I have to admit that I just watched 1996 Barbra Streisand opus The Mirror Has Two Faces for the second time. Yes, and the first time I saw it, my curiosity had led me to take the trouble to go to see it at the cinema, if you can imagine such a thing. Still, having found the film to be a memorable piece of work, I’d always wanted to see it again and truly realised how much when I recently saw it in a bargain bin as part of a series called ‘Girls’ Night In’. This is a collection of titles packaged in pink plastic, which, if it truly is what ‘girls’ want to stay in and watch, is a compelling argument against female suffrage.
You can tell straight away that The Mirror Has Two Faces is intended to be a ‘woman’s film’ by the fact that in Streisand’s first appearance, she is eating a Twinkie even as she wears a facemask. The plot concerns the marriage of convenience between ugly duckling Rose Morgan (Streisand, naturally) and an uptight University of Columbia mathematics professor, Gregory Larkin (Jeff Bridges). They embark on the marriage of convenience because he’s sick of hot women tormenting him and she’s dying of love for him, almost as much as she’s dying to get married. However, the relationship becomes one of genuine passion after Rose has an intense makeover of her physical person. The kicker is, though, that it was actually a love match all along, as Gregory, despite his previous predilection for women who look like Elle Macpherson (given that his ex, Candy, is played by Elle Macpherson) had, without his knowledge, always been attracted to Rose, due to her magical personality and towering intellect.
You see, Rose, too, is one of the learned staff at grand old Ivy League college Columbia, possessing as she does the vague title of ‘Professor of Literature’. We are not told directly what type of literature this might be, although it is revealed that she is the owner of a couple of fat books that are entitled, respectively, American Literature and The English Philosophers. Rose is, I need hardly say, a phenomenal teacher, punchily delivering her lectures in the manner of Joan Rivers crossed with Erma Bombeck, and, even though she is speaking before a crowd of students that would be a capacity crowd at the Hordern Pavilion, her relationship with each and every one is such that she apparently knows them all by name. I hadn’t seen a group of students so much under a teacher’s spell since Woody Harrelson lectured in architecture in Indecent Proposal. Rose’s students roar with laughter at her bon mots, and jocks punch the air when she speaks knowledgeably of Puccini. We see the evidence of Rose’s monumental genius outside the classroom also, when she reveals on her first date with Gregory her awareness that nine is divisible by three.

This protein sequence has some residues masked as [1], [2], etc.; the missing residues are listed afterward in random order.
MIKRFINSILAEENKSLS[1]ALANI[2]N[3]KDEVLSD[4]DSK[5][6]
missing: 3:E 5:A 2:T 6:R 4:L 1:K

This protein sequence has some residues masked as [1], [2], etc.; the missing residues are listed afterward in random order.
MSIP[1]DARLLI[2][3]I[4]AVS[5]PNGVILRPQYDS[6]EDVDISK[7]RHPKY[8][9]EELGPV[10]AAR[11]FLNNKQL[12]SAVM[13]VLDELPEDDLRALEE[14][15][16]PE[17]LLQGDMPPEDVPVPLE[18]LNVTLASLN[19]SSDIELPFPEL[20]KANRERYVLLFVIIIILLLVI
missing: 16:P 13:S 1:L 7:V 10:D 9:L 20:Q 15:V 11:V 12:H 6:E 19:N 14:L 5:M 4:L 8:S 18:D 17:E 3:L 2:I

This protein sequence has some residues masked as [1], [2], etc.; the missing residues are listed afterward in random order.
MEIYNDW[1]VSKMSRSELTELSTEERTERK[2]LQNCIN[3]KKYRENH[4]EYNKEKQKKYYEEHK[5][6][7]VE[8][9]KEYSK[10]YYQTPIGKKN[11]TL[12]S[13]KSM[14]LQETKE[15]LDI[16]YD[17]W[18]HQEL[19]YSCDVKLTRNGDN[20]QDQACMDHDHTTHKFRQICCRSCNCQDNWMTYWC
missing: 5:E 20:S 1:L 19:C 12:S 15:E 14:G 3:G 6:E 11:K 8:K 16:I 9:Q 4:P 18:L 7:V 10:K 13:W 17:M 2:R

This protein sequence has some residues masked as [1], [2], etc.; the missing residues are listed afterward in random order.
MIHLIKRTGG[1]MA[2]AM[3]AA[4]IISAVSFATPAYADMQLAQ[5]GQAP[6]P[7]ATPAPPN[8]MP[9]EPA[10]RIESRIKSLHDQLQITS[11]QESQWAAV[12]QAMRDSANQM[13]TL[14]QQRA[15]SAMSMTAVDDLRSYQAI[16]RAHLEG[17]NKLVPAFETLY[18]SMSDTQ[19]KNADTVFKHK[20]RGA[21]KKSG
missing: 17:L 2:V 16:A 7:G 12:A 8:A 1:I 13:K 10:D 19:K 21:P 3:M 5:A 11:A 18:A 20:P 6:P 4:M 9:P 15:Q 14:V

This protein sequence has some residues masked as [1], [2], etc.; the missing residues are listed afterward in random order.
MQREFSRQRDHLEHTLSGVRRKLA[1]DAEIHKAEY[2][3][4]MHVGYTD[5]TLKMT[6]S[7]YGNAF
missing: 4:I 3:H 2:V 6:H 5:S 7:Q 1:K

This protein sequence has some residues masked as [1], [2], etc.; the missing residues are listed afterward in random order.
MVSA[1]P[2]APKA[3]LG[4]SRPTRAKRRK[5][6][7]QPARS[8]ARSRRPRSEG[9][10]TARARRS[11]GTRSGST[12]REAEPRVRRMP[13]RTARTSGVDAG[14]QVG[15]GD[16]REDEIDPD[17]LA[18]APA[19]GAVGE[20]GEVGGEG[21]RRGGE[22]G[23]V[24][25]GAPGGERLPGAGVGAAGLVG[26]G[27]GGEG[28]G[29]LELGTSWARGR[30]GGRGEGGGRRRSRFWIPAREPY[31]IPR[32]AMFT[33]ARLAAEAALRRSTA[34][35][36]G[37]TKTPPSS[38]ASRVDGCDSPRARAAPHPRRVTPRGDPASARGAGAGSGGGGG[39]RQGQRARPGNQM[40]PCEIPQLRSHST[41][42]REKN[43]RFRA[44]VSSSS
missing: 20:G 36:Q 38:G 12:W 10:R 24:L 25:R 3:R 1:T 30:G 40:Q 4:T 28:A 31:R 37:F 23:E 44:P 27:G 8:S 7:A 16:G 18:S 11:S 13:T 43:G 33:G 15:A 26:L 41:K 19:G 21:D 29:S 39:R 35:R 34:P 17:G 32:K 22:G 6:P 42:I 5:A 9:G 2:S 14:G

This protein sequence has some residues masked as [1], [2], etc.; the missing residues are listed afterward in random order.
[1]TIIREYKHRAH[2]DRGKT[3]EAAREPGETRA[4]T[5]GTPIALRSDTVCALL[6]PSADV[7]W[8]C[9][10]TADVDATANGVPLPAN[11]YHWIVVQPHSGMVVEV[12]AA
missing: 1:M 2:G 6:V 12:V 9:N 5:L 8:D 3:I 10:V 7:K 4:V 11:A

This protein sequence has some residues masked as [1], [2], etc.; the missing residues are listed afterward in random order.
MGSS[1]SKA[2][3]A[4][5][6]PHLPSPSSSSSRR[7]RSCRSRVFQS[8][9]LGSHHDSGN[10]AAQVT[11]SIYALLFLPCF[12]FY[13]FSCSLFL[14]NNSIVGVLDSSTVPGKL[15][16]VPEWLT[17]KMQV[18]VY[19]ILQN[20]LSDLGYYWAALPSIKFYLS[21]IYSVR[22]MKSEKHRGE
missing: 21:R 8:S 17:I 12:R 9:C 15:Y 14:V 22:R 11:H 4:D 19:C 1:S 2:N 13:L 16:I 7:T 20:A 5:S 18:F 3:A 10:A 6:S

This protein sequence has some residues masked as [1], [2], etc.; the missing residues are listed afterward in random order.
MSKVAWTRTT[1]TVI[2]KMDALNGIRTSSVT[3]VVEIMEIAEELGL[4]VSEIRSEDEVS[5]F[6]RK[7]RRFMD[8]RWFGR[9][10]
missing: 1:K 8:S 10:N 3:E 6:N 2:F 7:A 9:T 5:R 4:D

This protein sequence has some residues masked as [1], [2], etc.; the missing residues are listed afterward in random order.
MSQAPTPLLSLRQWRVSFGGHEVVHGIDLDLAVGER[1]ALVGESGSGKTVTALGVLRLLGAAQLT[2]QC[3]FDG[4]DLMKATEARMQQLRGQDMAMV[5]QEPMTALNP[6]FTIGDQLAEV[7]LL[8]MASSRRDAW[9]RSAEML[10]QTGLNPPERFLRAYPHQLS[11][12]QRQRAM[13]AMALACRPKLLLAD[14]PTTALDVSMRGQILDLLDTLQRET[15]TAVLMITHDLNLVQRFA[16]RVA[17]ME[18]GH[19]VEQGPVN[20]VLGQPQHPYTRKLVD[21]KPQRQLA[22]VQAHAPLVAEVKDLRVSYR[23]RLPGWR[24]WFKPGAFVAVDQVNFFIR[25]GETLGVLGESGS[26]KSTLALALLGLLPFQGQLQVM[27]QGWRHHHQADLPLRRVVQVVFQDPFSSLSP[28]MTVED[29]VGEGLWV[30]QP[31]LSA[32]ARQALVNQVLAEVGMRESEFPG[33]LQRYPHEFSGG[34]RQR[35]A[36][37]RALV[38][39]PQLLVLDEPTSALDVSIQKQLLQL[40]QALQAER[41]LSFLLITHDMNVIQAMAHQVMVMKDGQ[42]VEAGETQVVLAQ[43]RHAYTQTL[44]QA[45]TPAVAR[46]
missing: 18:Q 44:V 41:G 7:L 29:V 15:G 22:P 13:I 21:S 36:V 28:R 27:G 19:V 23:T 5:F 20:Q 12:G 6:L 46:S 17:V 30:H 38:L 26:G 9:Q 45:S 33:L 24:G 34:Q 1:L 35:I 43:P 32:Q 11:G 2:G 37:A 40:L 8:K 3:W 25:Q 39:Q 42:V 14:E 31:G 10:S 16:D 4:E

Still, once Rose realises that a marriage of convenience with Gregory isn’t enough for her because she, reasonably enough, wants to get him in the feathers occasionally, she embarks on her big makeover, which involves a tableau of Rose doing aerobics and getting foils in her hair. We’re given to believe that post her reinvention she’s such a babe that one of her students licks his lips, without sarcasm, while she’s giving one of her powerhouse lectures. What is most unsettling about the transformation, though, and perhaps most of all gives Mirror its spooky feel, is that Rose has apparently been made over to look exactly like Barbra Streisand. The other characters’ dialogue after this point is largely a collection of lines such as ‘Rose, I cannot thank you enough’ and ‘You’re such an inspiration’; her best friend bemoaning that she and Rose are no longer in the same homely boat; and beauties quailing before Rose’s monumental physical attractiveness. The whole thing ends with Jeff Bridges suffering degradation unprecedented by humankind as he extensively dances with Streisand in the street to the accompaniment of a duet between herself and Bryan Adams.